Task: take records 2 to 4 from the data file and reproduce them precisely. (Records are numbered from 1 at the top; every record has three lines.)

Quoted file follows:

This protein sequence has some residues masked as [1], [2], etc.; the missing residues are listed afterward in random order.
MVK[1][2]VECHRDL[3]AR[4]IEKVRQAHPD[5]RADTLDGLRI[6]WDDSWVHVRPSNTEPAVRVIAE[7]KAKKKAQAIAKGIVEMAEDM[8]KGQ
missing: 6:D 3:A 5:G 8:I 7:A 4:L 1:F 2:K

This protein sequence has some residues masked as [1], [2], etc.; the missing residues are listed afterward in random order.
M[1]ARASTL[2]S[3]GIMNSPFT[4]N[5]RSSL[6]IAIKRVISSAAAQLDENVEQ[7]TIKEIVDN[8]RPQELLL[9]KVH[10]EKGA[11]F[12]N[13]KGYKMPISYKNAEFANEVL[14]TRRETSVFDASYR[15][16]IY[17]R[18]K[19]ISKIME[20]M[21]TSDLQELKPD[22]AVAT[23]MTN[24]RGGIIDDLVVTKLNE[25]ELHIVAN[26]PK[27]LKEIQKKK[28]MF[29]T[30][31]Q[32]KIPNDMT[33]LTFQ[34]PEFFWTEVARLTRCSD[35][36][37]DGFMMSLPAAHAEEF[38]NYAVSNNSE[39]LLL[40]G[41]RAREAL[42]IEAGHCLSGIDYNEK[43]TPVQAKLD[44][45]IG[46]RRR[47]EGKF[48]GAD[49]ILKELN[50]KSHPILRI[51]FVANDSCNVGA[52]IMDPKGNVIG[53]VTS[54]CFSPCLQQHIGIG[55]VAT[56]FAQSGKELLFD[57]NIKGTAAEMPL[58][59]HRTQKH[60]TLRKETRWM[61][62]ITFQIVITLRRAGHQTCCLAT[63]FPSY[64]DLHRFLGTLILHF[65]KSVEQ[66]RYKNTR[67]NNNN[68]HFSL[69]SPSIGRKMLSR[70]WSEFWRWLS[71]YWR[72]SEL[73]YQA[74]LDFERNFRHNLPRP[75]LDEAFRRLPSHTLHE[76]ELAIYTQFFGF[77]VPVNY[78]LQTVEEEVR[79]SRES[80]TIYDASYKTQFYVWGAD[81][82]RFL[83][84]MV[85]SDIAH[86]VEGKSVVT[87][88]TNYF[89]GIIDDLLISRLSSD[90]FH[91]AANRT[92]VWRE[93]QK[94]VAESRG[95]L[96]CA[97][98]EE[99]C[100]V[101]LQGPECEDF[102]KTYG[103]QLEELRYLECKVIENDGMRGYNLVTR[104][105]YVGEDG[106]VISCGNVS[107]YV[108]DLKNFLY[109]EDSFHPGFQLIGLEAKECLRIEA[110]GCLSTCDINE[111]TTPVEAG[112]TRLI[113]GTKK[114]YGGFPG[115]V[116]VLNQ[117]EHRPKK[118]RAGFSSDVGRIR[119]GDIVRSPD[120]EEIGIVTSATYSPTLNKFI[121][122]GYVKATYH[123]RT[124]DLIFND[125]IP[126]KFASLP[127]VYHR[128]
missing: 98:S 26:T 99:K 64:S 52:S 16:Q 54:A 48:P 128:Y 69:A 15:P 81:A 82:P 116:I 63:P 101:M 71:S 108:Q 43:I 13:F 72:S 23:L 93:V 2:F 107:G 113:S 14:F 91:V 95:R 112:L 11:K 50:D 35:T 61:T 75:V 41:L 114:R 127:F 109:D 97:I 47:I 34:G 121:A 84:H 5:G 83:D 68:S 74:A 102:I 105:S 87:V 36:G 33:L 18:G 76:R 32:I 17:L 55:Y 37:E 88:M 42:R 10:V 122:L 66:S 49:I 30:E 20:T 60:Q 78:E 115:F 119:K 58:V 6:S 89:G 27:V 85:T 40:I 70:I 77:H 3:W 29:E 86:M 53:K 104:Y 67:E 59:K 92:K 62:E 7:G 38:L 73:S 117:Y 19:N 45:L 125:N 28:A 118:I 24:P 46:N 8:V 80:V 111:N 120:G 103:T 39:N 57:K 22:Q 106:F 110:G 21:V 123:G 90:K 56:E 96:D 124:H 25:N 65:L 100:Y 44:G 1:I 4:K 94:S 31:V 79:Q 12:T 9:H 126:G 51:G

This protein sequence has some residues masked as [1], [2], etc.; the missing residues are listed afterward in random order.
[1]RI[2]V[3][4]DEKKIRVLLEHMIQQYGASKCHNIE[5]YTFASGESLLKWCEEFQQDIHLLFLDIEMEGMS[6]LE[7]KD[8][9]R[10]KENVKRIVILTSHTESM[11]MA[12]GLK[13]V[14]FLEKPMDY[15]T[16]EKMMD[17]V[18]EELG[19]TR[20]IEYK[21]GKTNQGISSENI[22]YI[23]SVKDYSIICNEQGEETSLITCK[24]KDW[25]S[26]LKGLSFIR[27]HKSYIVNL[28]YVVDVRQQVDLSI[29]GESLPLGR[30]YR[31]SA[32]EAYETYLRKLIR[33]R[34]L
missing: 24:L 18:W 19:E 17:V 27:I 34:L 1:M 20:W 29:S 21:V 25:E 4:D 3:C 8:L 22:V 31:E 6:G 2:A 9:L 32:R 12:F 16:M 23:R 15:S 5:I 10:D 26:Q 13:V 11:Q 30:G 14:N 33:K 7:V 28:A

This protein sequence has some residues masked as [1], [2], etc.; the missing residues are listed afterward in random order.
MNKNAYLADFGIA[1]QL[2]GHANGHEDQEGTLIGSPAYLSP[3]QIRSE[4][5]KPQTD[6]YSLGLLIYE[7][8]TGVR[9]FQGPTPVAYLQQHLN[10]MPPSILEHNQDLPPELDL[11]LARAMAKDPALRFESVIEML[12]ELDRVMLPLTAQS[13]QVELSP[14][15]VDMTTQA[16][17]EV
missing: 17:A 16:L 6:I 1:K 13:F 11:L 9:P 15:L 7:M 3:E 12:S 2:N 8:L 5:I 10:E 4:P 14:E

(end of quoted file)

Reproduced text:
This protein sequence has some residues masked as [1], [2], etc.; the missing residues are listed afterward in random order.
M[1]ARASTL[2]S[3]GIMNSPFT[4]N[5]RSSL[6]IAIKRVISSAAAQLDENVEQ[7]TIKEIVDN[8]RPQELLL[9]KVH[10]EKGA[11]F[12]N[13]KGYKMPISYKNAEFANEVL[14]TRRETSVFDASYR[15][16]IY[17]R[18]K[19]ISKIME[20]M[21]TSDLQELKPD[22]AVAT[23]MTN[24]RGGIIDDLVVTKLNE[25]ELHIVAN[26]PK[27]LKEIQKKK[28]MF[29]T[30][31]Q[32]KIPNDMT[33]LTFQ[34]PEFFWTEVARLTRCSD[35][36][37]DGFMMSLPAAHAEEF[38]NYAVSNNSE[39]LLL[40]G[41]RAREAL[42]IEAGHCLSGIDYNEK[43]TPVQAKLD[44][45]IG[46]RRR[47]EGKF[48]GAD[49]ILKELN[50]KSHPILRI[51]FVANDSCNVGA[52]IMDPKGNVIG[53]VTS[54]CFSPCLQQHIGIG[55]VAT[56]FAQSGKELLFD[57]NIKGTAAEMPL[58][59]HRTQKH[60]TLRKETRWM[61][62]ITFQIVITLRRAGHQTCCLAT[63]FPSY[64]DLHRFLGTLILHF[65]KSVEQ[66]RYKNTR[67]NNNN[68]HFSL[69]SPSIGRKMLSR[70]WSEFWRWLS[71]YWR[72]SEL[73]YQA[74]LDFERNFRHNLPRP[75]LDEAFRRLPSHTLHE[76]ELAIYTQFFGF[77]VPVNY[78]LQTVEEEVR[79]SRES[80]TIYDASYKTQFYVWGAD[81][82]RFL[83][84]MV[85]SDIAH[86]VEGKSVVT[87][88]TNYF[89]GIIDDLLISRLSSD[90]FH[91]AANRT[92]VWRE[93]QK[94]VAESRG[95]L[96]CA[97][98]EE[99]C[100]V[101]LQGPECEDF[102]KTYG[103]QLEELRYLECKVIENDGMRGYNLVTR[104][105]YVGEDG[106]VISCGNVS[107]YV[108]DLKNFLY[109]EDSFHPGFQLIGLEAKECLRIEA[110]GCLSTCDINE[111]TTPVEAG[112]TRLI[113]GTKK[114]YGGFPG[115]V[116]VLNQ[117]EHRPKK[118]RAGFSSDVGRIR[119]GDIVRSPD[120]EEIGIVTSATYSPTLNKFI[121][122]GYVKATYH[123]RT[124]DLIFND[125]IP[126]KFASLP[127]VYHR[128]
missing: 98:S 26:T 99:K 64:S 52:S 16:Q 54:A 48:P 128:Y 69:A 15:P 81:A 82:P 116:I 63:P 101:M 71:S 108:Q 43:I 13:F 72:S 23:L 93:V 2:F 107:G 113:S 14:F 91:V 95:R 112:L 11:K 50:D 35:T 61:T 75:V 41:L 114:R 127:F 109:D 97:I 47:I 34:G 121:A 84:H 5:G 83:D 68:S 74:A 102:I 105:S 87:V 36:G 33:L 18:G 76:R 32:I 17:L 55:Y 37:E 88:M 42:R 10:V 122:L 66:S 49:I 30:E 20:T 60:Q 78:E 115:F 119:K 58:V 6:S 89:G 27:V 85:T 40:I 70:I 77:H 3:W 29:E 86:M 53:K 104:Y 67:E 59:K 92:K 62:E 7:G 38:L 73:S 117:Y 19:N 45:L 125:N 28:A 118:I 24:P 46:N 8:V 80:V 111:N 120:G 103:T 39:N 57:K 22:Q 106:F 110:G 21:V 123:G 90:K 56:E 96:D 124:H 25:N 65:L 100:Y 44:G 1:I 4:K 94:S 31:V 79:Q 12:T 9:H 126:G 51:G

This protein sequence has some residues masked as [1], [2], etc.; the missing residues are listed afterward in random order.
[1]RI[2]V[3][4]DEKKIRVLLEHMIQQYGASKCHNIE[5]YTFASGESLLKWCEEFQQDIHLLFLDIEMEGMS[6]LE[7]KD[8][9]R[10]KENVKRIVILTSHTESM[11]MA[12]GLK[13]V[14]FLEKPMDY[15]T[16]EKMMD[17]V[18]EELG[19]TR[20]IEYK[21]GKTNQGISSENI[22]YI[23]SVKDYSIICNEQGEETSLITCK[24]KDW[25]S[26]LKGLSFIR[27]HKSYIVNL[28]YVVDVRQQVDLSI[29]GESLPLGR[30]YR[31]SA[32]EAYETYLRKLIR[33]R[34]L
missing: 24:L 18:W 19:E 17:V 27:I 34:L 1:M 20:W 29:S 21:V 25:E 4:D 3:C 8:L 22:V 31:E 6:G 2:A 9:L 32:R 12:F 16:M 23:R 15:S 5:I 10:D 26:Q 13:V 11:Q 30:G 14:N 33:K 7:V 28:A

This protein sequence has some residues masked as [1], [2], etc.; the missing residues are listed afterward in random order.
MNKNAYLADFGIA[1]QL[2]GHANGHEDQEGTLIGSPAYLSP[3]QIRSE[4][5]KPQTD[6]YSLGLLIYE[7][8]TGVR[9]FQGPTPVAYLQQHLN[10]MPPSILEHNQDLPPELDL[11]LARAMAKDPALRFESVIEML[12]ELDRVMLPLTAQS[13]QVELSP[14][15]VDMTTQA[16][17]EV
missing: 17:A 16:L 6:I 1:K 13:F 11:L 9:P 15:L 7:M 3:E 12:S 2:N 8:L 5:I 10:E 4:P 14:E